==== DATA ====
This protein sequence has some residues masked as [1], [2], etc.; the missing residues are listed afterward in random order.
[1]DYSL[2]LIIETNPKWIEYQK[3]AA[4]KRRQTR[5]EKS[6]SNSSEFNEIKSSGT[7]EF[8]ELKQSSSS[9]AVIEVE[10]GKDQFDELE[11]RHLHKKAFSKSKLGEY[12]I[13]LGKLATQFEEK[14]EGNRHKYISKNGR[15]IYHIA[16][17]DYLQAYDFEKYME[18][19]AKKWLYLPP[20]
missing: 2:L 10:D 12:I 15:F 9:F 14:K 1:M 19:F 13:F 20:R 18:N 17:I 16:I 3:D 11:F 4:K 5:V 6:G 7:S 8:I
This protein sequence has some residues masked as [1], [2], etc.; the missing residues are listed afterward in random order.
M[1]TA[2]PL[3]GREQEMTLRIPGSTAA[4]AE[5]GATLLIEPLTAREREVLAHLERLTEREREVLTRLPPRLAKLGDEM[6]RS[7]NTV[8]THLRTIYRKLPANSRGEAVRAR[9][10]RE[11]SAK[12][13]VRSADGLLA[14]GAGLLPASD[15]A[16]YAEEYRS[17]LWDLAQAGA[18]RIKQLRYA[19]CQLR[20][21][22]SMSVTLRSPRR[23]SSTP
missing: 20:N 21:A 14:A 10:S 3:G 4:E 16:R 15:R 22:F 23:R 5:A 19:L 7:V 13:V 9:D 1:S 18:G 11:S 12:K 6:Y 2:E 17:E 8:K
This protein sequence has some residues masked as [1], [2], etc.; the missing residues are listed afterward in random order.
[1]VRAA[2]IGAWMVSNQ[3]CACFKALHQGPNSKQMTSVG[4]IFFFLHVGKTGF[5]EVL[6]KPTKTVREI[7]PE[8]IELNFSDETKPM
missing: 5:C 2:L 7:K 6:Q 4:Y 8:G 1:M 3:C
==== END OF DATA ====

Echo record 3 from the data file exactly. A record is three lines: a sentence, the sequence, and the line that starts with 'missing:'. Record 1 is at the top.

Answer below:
This protein sequence has some residues masked as [1], [2], etc.; the missing residues are listed afterward in random order.
[1]VRAA[2]IGAWMVSNQ[3]CACFKALHQGPNSKQMTSVG[4]IFFFLHVGKTGF[5]EVL[6]KPTKTVREI[7]PE[8]IELNFSDETKPM
missing: 5:C 2:L 7:K 6:Q 4:Y 8:G 1:M 3:C